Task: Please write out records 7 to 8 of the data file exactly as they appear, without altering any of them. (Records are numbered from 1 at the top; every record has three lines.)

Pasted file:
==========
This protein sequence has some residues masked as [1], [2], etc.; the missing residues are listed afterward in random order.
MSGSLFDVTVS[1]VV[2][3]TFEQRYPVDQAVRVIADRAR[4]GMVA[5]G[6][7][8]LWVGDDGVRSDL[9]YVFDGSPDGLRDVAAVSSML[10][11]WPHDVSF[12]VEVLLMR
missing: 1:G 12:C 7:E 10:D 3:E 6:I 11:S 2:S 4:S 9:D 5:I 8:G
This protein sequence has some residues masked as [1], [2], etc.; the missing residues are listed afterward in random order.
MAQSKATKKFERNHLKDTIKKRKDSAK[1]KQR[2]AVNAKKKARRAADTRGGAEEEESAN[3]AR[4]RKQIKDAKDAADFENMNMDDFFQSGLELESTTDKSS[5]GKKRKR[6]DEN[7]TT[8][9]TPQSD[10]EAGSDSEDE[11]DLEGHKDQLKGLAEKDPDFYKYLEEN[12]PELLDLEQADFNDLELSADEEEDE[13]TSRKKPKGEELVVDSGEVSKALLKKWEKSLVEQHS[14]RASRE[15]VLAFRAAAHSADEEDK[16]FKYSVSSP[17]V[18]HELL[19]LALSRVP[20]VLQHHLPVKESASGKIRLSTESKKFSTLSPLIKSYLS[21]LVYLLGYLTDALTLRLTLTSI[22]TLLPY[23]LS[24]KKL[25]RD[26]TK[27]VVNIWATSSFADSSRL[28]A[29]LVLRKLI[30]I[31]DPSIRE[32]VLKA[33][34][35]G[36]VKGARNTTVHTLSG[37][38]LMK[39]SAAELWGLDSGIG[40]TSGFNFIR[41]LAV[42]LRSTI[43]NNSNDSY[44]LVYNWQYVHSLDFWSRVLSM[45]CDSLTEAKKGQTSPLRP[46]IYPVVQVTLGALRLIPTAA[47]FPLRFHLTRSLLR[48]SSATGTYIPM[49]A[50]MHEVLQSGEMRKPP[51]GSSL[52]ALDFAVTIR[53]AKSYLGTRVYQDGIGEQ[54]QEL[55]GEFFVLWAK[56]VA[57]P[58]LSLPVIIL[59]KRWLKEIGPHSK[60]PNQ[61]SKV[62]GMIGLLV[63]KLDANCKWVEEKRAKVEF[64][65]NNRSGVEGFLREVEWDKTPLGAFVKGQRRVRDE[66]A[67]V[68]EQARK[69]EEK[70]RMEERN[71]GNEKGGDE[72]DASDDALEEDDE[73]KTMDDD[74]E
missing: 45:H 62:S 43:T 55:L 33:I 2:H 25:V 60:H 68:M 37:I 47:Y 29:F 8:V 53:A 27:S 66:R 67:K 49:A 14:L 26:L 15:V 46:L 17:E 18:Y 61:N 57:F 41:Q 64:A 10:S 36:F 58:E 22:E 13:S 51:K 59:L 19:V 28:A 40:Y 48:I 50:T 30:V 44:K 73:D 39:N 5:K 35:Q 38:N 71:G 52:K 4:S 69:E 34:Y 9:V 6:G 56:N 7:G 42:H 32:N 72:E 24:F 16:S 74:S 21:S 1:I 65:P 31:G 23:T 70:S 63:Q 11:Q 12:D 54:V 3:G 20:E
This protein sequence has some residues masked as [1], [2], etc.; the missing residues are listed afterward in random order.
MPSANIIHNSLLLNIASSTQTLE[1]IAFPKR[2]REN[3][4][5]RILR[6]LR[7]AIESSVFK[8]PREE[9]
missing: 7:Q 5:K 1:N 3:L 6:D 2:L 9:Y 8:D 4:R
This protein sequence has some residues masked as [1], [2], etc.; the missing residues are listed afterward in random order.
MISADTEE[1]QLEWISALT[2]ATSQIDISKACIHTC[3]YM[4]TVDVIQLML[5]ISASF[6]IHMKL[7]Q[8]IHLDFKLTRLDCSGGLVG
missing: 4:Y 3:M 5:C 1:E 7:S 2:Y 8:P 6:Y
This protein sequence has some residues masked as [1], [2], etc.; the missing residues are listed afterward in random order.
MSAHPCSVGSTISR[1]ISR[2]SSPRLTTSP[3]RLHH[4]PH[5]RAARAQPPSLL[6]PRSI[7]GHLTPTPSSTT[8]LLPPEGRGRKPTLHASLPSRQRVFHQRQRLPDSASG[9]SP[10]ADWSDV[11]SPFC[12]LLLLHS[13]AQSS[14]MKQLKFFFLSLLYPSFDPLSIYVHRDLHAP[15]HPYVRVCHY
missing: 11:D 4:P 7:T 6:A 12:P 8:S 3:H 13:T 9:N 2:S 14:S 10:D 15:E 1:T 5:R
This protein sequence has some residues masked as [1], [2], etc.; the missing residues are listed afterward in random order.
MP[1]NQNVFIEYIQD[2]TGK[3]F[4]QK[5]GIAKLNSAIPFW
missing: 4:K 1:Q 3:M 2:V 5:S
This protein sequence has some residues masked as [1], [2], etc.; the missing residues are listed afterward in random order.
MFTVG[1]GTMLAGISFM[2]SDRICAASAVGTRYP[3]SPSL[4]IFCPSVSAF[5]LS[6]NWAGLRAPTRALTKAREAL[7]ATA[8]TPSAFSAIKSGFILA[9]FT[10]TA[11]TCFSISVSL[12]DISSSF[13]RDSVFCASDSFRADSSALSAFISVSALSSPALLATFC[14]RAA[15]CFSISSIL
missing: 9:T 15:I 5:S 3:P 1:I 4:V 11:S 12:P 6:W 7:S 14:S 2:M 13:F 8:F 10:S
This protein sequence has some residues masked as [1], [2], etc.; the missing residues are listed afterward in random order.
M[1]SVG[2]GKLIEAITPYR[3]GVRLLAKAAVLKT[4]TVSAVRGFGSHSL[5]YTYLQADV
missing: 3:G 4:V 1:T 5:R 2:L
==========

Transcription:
This protein sequence has some residues masked as [1], [2], etc.; the missing residues are listed afterward in random order.
MFTVG[1]GTMLAGISFM[2]SDRICAASAVGTRYP[3]SPSL[4]IFCPSVSAF[5]LS[6]NWAGLRAPTRALTKAREAL[7]ATA[8]TPSAFSAIKSGFILA[9]FT[10]TA[11]TCFSISVSL[12]DISSSF[13]RDSVFCASDSFRADSSALSAFISVSALSSPALLATFC[14]RAA[15]CFSISSIL
missing: 9:T 15:I 5:S 3:P 1:I 4:V 11:S 12:P 6:W 7:S 14:S 2:M 13:F 8:F 10:S
This protein sequence has some residues masked as [1], [2], etc.; the missing residues are listed afterward in random order.
M[1]SVG[2]GKLIEAITPYR[3]GVRLLAKAAVLKT[4]TVSAVRGFGSHSL[5]YTYLQADV
missing: 3:G 4:V 1:T 5:R 2:L